Friday, August 19, 2016

A Light-Weight Wedding Corset by the Hummingbird True Fit Co.

One of the many items on exhibit for “I Do, I Do: Seacoast Brides Say Yes” is a light-weight wedding/trousseau corset by 'Hummingbird True Fit Co.' It is of stiffened cotton with steel boning. Worn in the late 19th or early 20th century, it was painstakingly repaired by a member of the Newmarket Historical Society board.

The wedding corset in the collection most likely belonged to Martha Julia Elliott. Martha was born July 26, 1899 in Yonkers, N.Y., and died in Newmarket on October 22, 1982. Her glamorous lace wedding dress and ivory wool going away suit survive as well.
Another example of this type of light weight corset, manufactured by the same company, was sold at Augusta Auctions and extant examples are in museum collections such as the Metropolitan Museum.

With today’s interest in waist training – often associated with work out sessions at the gym --you can still purchase a similar corset.

Wednesday, August 17, 2016

An Exceptional Embroidered Silk Waistcoat Worn by Lt. Gov. William Tailer, 1720s-1730s

Lieutenant Governor William Tailer’s Embroidered Silk Waistcoat (by 1730)

As part of my research fellowship at the Massachussetts Historical Society, I spent time examining two waistcoats in the collection – one owned by Andrew Oliver and the other by William Tailer. Lt. Gov. 
William Tailer's stunning embroidered waistcoat with metallic thread and spangles, c. 1720-1730, is housed in the collection of the Massachusetts Historical Society.  Born into the wealthy Stoughton family, he served as Lt. Gov. of the Province of Massachusetts Bay. Tailer died in 1731/32. He was the father of Rebecca Tailer (Byles) whose 1747 wedding dress is also preserved at the MHS, along with family papers, letters and copy books, adding to the rich documentation available for this merchant elite Boston-based family.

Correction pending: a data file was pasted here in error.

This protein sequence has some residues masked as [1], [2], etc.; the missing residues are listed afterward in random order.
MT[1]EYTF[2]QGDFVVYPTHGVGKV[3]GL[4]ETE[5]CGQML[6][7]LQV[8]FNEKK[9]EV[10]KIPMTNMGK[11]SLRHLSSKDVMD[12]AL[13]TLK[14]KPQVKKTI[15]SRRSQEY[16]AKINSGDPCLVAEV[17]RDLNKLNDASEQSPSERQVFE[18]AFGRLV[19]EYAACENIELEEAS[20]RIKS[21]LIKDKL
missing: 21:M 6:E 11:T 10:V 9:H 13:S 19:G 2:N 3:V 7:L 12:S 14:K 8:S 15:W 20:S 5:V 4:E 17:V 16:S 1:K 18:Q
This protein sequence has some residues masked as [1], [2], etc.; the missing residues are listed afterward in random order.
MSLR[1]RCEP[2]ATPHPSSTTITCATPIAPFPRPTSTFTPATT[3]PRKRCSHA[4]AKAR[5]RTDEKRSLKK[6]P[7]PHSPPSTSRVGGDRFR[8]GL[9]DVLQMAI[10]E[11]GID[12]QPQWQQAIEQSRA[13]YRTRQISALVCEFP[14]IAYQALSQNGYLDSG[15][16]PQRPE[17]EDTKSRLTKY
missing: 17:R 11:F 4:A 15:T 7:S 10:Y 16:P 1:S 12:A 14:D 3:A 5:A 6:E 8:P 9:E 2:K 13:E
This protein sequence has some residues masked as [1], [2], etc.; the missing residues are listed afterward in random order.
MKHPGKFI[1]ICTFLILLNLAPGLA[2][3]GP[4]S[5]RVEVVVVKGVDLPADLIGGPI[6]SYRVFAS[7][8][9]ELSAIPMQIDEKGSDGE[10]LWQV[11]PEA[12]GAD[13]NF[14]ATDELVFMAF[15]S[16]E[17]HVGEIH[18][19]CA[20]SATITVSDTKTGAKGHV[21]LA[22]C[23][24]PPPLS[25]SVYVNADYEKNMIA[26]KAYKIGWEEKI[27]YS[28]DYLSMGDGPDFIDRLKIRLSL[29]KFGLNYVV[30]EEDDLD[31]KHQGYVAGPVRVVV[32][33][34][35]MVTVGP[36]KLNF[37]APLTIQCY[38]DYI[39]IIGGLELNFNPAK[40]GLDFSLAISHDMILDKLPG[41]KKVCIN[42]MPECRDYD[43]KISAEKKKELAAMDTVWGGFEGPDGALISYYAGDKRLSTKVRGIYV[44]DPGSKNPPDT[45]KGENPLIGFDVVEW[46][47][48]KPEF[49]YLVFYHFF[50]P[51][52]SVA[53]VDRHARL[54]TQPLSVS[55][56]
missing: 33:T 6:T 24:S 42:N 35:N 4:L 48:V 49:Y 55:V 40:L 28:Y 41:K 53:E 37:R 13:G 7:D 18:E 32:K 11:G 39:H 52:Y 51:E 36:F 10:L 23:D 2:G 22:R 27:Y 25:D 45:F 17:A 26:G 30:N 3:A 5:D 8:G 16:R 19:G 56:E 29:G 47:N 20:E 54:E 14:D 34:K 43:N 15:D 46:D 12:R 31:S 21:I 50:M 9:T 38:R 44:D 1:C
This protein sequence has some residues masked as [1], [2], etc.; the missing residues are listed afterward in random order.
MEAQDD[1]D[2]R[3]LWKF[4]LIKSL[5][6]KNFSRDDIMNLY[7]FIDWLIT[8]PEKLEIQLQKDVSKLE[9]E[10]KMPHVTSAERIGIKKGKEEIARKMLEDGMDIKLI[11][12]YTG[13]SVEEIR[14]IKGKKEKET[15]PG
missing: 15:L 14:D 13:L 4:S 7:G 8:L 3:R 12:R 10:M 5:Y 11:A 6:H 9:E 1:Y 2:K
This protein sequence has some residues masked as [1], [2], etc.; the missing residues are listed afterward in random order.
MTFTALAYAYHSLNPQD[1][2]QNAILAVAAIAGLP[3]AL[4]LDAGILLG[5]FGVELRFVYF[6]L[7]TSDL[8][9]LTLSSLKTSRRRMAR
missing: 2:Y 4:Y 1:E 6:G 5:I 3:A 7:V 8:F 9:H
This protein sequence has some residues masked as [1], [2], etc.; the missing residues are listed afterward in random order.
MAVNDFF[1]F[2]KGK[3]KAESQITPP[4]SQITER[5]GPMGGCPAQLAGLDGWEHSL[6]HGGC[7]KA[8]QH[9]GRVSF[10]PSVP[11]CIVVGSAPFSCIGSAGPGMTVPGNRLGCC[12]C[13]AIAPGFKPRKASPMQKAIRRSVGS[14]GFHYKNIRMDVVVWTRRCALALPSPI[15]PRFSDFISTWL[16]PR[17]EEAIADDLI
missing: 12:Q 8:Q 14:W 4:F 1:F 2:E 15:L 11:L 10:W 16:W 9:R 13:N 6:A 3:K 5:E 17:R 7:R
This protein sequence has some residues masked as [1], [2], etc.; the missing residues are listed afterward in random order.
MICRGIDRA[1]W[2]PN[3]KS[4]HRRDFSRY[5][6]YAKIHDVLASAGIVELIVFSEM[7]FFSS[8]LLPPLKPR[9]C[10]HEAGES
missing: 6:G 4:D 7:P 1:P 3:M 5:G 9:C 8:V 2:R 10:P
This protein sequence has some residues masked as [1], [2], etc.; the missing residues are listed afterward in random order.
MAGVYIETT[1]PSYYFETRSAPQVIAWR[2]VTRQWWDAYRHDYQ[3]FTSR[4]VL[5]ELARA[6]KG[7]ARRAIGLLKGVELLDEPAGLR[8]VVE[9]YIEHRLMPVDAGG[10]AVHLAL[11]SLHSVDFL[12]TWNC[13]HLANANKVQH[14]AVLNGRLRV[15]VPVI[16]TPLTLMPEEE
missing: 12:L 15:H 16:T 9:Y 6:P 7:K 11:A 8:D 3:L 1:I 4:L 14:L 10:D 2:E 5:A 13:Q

The embroidery is on a heavy white/off white silk and is complex, with naturalistic rococo floral motifs, including some lovely shading of the leaves and flowers. Most likely from England or from France, inspection reveals the garment was altered - let-out- in the sides and along the neck/shoulders to accommodate Tailer’s increasing girth. The alterations were skillfully done and would not have been visible under his coat. 

The waistcoat features actual pockets (rather than ornamental pocket flaps). The buttons are backed by gold foil and feature metallic thread over a wood core. The buttonholes are meticulously finished, also with gold thread.
The waistcoat is in fine condition and I will share more as my research progresses.

Thank you to Curator Anne Bentley for her assistance and for sharing her knowledge.

Friday, August 12, 2016

A Victorian Favorite: Special Occasion Shoes by Viault-Este, Paris

Such pretties -- a wedding shoe and a dancing slipper of silk, satin, ribbons, lace, and leather, c. 1860. They were manufactured by Viault-Este, a prolific mid-19th century French shoe concern. 
Note the wear marks on the footbed.
They joined with London-based Thierry, and greatly expanded their exports, during the 1850s. Their labeled, special occasion ladies shoes are found in dozens of American collections. With an elegant, stylish appeal, they were a go-to shoe for middle to upper middle class Victorian women. A knock on heel kept costs down and the ability to personalize them made them attractive to customers.
These two shoes (one each of a pair) were worn in New England by Sarah Dutton (Leverett) Tuttle (b. 1835.) The wedding shoes feature a delicate ribbon and lace rosette, while the dancing shoe is accented with a cheerful pink silk bow.

The shoes are in the collection of the Massachusetts Historical Society ( Acc. # 0836.01-.02